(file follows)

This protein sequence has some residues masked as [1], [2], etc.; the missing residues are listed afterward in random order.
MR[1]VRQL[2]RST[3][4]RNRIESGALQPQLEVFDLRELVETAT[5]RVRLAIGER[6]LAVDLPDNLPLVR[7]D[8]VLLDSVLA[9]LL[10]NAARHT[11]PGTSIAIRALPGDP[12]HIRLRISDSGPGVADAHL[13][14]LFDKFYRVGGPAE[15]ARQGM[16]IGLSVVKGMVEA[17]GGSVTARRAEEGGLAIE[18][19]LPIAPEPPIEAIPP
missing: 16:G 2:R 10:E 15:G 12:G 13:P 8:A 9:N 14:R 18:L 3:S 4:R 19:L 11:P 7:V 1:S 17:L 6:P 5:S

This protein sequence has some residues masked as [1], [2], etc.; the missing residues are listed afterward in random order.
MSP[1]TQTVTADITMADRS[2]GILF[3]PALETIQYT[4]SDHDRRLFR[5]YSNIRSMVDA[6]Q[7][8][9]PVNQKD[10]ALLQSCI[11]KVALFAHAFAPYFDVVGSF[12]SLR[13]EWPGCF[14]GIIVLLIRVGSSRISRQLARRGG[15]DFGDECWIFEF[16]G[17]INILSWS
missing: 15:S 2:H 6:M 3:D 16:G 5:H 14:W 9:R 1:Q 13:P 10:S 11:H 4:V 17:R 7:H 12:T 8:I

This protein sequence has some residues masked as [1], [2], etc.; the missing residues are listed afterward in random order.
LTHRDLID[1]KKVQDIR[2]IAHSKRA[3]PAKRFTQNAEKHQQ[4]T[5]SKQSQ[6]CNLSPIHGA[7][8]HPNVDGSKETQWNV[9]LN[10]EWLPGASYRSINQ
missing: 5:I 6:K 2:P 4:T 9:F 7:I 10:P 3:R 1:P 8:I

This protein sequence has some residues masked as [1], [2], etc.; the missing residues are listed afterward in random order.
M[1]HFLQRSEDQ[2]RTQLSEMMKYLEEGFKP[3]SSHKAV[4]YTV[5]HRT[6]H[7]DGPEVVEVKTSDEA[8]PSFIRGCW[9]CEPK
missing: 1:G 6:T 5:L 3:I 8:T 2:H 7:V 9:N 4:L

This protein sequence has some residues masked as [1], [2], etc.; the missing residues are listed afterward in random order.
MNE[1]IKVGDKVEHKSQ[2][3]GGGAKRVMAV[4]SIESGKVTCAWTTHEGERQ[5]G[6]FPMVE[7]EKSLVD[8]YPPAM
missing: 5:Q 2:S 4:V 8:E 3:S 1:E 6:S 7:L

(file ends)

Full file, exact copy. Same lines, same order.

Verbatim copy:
This protein sequence has some residues masked as [1], [2], etc.; the missing residues are listed afterward in random order.
MR[1]VRQL[2]RST[3][4]RNRIESGALQPQLEVFDLRELVETAT[5]RVRLAIGER[6]LAVDLPDNLPLVR[7]D[8]VLLDSVLA[9]LL[10]NAARHT[11]PGTSIAIRALPGDP[12]HIRLRISDSGPGVADAHL[13][14]LFDKFYRVGGPAE[15]ARQGM[16]IGLSVVKGMVEA[17]GGSVTARRAEEGGLAIE[18][19]LPIAPEPPIEAIPP
missing: 16:G 2:R 10:E 15:G 12:G 13:P 8:A 9:N 14:R 18:L 3:S 4:R 19:L 11:P 7:V 1:S 17:L 6:P 5:S

This protein sequence has some residues masked as [1], [2], etc.; the missing residues are listed afterward in random order.
MSP[1]TQTVTADITMADRS[2]GILF[3]PALETIQYT[4]SDHDRRLFR[5]YSNIRSMVDA[6]Q[7][8][9]PVNQKD[10]ALLQSCI[11]KVALFAHAFAPYFDVVGSF[12]SLR[13]EWPGCF[14]GIIVLLIRVGSSRISRQLARRGG[15]DFGDECWIFEF[16]G[17]INILSWS
missing: 15:S 2:H 6:M 3:D 16:G 5:H 14:W 9:R 1:Q 13:P 10:S 11:H 4:V 17:R 7:H 12:T 8:I

This protein sequence has some residues masked as [1], [2], etc.; the missing residues are listed afterward in random order.
LTHRDLID[1]KKVQDIR[2]IAHSKRA[3]PAKRFTQNAEKHQQ[4]T[5]SKQSQ[6]CNLSPIHGA[7][8]HPNVDGSKETQWNV[9]LN[10]EWLPGASYRSINQ
missing: 5:I 6:K 2:P 4:T 9:F 7:I 10:P 3:R 1:P 8:I

This protein sequence has some residues masked as [1], [2], etc.; the missing residues are listed afterward in random order.
M[1]HFLQRSEDQ[2]RTQLSEMMKYLEEGFKP[3]SSHKAV[4]YTV[5]HRT[6]H[7]DGPEVVEVKTSDEA[8]PSFIRGCW[9]CEPK
missing: 1:G 6:T 5:L 3:I 8:T 2:H 7:V 9:N 4:L

This protein sequence has some residues masked as [1], [2], etc.; the missing residues are listed afterward in random order.
MNE[1]IKVGDKVEHKSQ[2][3]GGGAKRVMAV[4]SIESGKVTCAWTTHEGERQ[5]G[6]FPMVE[7]EKSLVD[8]YPPAM
missing: 5:Q 2:S 4:V 8:E 3:S 1:E 6:S 7:L